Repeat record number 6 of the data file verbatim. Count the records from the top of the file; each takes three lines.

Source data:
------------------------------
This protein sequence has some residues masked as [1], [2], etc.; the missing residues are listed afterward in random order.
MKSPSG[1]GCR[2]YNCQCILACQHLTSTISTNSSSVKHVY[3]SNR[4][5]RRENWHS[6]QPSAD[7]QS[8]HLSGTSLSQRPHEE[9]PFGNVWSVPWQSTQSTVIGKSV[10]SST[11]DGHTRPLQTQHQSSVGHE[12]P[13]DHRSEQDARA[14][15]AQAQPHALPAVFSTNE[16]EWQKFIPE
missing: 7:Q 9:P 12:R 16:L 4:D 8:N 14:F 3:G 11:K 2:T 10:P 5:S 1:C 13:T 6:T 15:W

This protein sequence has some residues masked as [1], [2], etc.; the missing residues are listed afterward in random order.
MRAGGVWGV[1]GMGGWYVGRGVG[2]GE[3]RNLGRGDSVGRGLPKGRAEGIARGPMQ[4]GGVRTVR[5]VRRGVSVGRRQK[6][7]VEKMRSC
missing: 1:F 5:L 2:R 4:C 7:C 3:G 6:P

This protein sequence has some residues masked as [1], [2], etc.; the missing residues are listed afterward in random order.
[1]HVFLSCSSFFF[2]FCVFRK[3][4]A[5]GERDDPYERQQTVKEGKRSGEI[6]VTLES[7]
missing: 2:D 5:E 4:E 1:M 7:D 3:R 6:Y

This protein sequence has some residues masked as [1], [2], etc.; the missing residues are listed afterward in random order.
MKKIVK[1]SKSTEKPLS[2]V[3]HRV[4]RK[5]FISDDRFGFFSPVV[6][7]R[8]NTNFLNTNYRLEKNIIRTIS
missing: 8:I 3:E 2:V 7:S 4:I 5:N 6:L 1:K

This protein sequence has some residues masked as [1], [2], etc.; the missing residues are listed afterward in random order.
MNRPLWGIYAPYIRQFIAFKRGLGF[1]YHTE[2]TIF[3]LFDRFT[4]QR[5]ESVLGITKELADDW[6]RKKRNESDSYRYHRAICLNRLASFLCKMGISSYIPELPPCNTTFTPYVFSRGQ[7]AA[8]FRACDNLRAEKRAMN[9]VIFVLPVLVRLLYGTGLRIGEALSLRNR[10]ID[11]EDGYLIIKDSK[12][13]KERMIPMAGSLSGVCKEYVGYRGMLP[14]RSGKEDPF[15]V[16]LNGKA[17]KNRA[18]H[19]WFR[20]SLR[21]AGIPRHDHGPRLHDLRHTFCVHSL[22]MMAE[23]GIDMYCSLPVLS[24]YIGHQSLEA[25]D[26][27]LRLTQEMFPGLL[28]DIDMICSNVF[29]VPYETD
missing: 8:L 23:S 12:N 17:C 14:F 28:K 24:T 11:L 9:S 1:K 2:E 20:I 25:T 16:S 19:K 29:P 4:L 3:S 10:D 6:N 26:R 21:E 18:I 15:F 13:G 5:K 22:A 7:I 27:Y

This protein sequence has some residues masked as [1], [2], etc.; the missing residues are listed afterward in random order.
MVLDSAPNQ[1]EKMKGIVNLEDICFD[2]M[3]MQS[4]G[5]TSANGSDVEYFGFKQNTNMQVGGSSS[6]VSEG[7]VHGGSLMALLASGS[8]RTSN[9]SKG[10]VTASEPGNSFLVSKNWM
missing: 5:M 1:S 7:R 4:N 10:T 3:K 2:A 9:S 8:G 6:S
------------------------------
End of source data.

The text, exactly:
This protein sequence has some residues masked as [1], [2], etc.; the missing residues are listed afterward in random order.
MVLDSAPNQ[1]EKMKGIVNLEDICFD[2]M[3]MQS[4]G[5]TSANGSDVEYFGFKQNTNMQVGGSSS[6]VSEG[7]VHGGSLMALLASGS[8]RTSN[9]SKG[10]VTASEPGNSFLVSKNWM
missing: 5:M 1:S 7:R 4:N 10:T 3:K 2:A 9:S 8:G 6:S